Logo of Phnom Penh Post newspaper Phnom Penh Post - French hearts open to Cambodian children




French hearts open to Cambodian children

French hearts open to Cambodian children

french.jpg
french.jpg

Phnom Penh got its own world class cardiological hospital with the opening of the

Centre de Cardiologie de Phnom Penh on Monivong Boulevard on April 23.

One of the 67 children who were taken to the hospital on opening day, April 23, gets some free treatment for heart-related problems.

The hospital, which boasts the latest in medical technology, is the long held dream

of ebullient French biologist Jean-Claude Prandi.

"When we finished at the [Saigon] Institute of the Heart in 1992 we said 'why

not Phnom Penh?'" Prandi said of the hospital's foundation.

The $4.5 million required to establish the hospital was raised in France through

private donations, with 75% of the money coming from just one philanthropic family.

The hospital will maintain curative and preventative programs with the hope of tackling

the high rates of heart disease among Cambodian children, supported by individual

donors.

"In Cambodia there's anything from 10,000 to 50,000 children with heart problems,"said

Prandi.

Those heart problems, Prandi says, are in 50% of the cases acquired rather than congenital,

something almost unheard of in Western countries. The heart ailments are rooted in

untreated streptococcus infections in children which produce a toxin which attacks

the heart valves.

"For just $2 worth of [penicillin] we can prevent this [condition]" Prandi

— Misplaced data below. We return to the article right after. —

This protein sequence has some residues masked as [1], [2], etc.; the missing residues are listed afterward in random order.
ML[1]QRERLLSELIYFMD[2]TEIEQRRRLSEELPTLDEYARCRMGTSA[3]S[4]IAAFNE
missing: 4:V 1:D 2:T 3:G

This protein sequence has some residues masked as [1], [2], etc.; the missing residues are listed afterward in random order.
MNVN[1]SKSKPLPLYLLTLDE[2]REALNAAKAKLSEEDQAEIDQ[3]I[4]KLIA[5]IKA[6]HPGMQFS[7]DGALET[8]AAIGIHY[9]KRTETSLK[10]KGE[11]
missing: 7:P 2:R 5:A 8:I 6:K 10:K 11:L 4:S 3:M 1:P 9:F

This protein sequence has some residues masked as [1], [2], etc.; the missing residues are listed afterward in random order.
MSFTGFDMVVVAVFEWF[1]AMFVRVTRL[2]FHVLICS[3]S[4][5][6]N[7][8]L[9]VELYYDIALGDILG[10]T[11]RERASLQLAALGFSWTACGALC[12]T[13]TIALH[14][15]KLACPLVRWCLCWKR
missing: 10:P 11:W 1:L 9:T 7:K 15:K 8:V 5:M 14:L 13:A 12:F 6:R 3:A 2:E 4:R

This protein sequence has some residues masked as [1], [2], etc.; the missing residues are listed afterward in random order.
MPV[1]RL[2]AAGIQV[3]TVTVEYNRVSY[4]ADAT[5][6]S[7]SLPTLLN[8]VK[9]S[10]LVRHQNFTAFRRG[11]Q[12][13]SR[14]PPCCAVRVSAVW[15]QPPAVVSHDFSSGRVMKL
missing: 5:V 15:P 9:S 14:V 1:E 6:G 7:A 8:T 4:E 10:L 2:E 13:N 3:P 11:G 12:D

said.

In response to the high rates of heart disease, the hospital will provide free treatment

to Cambodian children and low cost care to adult heart patients. With final touches

to the facility complete the hospital took charge of 67 children on the opening day,

the first from a database of 1000 children set to receive treatment over the first

two years of the hospital's operation.

With a volunteer staff of seven expatriates including two heart surgeons and a training

program for Cambodian health professionals, Prandi hopes to build Cambodia's capacity

for the treatment of heart disease.

"We have 25 Cambodian [health professionals] being trained in France and Saigon

at the moment" said Prandi, adding that he hoped that the hospital could be

entirely staffed by Cambodian nationals in five to 10 years.

Prandi says the existence of the hospital will also forestall the need for Cambodians

to go abroad for expensive treatment.

"Our mid-price for open heart surgery should be around $2,000," Prandi

said. "This is nothing because in Boston this costs $100,000, in Singapore $15,000

and Bangkok between $11,000 and $15,000."

Prandi was uncertain whether the new hospital's cut-rate heart surgery costs would,

like Thailand and Singapore, attract large numbers of expatriate heart patients unable

to afford such surgery in their own country.

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